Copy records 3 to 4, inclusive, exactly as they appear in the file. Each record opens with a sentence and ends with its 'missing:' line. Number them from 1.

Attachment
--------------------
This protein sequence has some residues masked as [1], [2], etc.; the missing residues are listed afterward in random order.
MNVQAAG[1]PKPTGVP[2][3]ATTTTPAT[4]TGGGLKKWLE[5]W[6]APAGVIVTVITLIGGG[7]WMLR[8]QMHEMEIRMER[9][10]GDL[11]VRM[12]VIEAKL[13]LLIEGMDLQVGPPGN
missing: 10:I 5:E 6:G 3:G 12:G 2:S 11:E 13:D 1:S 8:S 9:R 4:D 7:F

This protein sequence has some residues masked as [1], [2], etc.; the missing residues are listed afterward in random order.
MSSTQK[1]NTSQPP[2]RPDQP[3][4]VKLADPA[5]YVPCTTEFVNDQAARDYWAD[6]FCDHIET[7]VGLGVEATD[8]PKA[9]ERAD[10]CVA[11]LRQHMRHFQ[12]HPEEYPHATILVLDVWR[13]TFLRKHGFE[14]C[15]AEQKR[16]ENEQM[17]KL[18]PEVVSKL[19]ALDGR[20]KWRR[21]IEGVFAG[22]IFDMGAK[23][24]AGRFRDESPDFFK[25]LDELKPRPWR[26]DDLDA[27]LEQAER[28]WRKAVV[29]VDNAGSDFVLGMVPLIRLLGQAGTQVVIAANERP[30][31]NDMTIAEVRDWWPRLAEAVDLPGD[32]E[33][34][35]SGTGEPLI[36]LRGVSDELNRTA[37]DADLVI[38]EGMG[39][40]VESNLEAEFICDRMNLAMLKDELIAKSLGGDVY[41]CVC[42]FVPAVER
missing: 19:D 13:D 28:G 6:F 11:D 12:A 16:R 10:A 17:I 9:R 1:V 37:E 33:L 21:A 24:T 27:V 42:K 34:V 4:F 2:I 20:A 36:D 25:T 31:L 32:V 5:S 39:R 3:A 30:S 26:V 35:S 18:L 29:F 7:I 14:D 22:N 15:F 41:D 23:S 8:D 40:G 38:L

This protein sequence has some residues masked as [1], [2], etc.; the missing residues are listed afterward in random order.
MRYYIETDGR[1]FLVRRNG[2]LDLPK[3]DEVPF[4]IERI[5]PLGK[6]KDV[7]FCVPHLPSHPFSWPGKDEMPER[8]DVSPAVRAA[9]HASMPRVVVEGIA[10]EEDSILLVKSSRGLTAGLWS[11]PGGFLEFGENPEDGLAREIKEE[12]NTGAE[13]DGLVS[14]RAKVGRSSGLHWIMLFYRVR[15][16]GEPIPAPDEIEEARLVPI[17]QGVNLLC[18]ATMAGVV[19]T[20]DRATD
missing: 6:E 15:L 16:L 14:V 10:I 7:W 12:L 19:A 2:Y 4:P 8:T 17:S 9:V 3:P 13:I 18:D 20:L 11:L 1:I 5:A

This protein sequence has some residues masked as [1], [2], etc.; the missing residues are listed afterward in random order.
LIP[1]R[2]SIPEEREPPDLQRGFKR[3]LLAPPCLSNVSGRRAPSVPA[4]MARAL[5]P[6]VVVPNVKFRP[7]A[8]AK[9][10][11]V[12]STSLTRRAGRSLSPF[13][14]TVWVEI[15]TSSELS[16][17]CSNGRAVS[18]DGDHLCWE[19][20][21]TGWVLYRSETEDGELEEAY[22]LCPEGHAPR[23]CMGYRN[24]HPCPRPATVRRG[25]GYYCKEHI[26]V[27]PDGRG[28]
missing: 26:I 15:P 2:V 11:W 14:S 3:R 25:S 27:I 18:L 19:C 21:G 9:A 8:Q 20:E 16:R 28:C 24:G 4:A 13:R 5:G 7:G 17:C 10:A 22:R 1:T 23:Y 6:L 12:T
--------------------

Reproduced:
This protein sequence has some residues masked as [1], [2], etc.; the missing residues are listed afterward in random order.
MRYYIETDGR[1]FLVRRNG[2]LDLPK[3]DEVPF[4]IERI[5]PLGK[6]KDV[7]FCVPHLPSHPFSWPGKDEMPER[8]DVSPAVRAA[9]HASMPRVVVEGIA[10]EEDSILLVKSSRGLTAGLWS[11]PGGFLEFGENPEDGLAREIKEE[12]NTGAE[13]DGLVS[14]RAKVGRSSGLHWIMLFYRVR[15][16]GEPIPAPDEIEEARLVPI[17]QGVNLLC[18]ATMAGVV[19]T[20]DRATD
missing: 6:E 15:L 16:L 14:V 10:I 7:W 12:L 19:A 2:Y 4:P 8:T 17:S 9:V 3:P 13:I 18:D 20:L 11:L 1:I 5:A

This protein sequence has some residues masked as [1], [2], etc.; the missing residues are listed afterward in random order.
LIP[1]R[2]SIPEEREPPDLQRGFKR[3]LLAPPCLSNVSGRRAPSVPA[4]MARAL[5]P[6]VVVPNVKFRP[7]A[8]AK[9][10][11]V[12]STSLTRRAGRSLSPF[13][14]TVWVEI[15]TSSELS[16][17]CSNGRAVS[18]DGDHLCWE[19][20][21]TGWVLYRSETEDGELEEAY[22]LCPEGHAPR[23]CMGYRN[24]HPCPRPATVRRG[25]GYYCKEHI[26]V[27]PDGRG[28]
missing: 26:I 15:P 2:V 11:W 14:S 3:R 25:S 27:I 18:L 19:C 21:G 9:A 8:Q 20:E 16:R 28:C 24:G 4:A 13:R 5:G 7:G 17:C 10:A 22:R 1:T 23:Y 6:L 12:T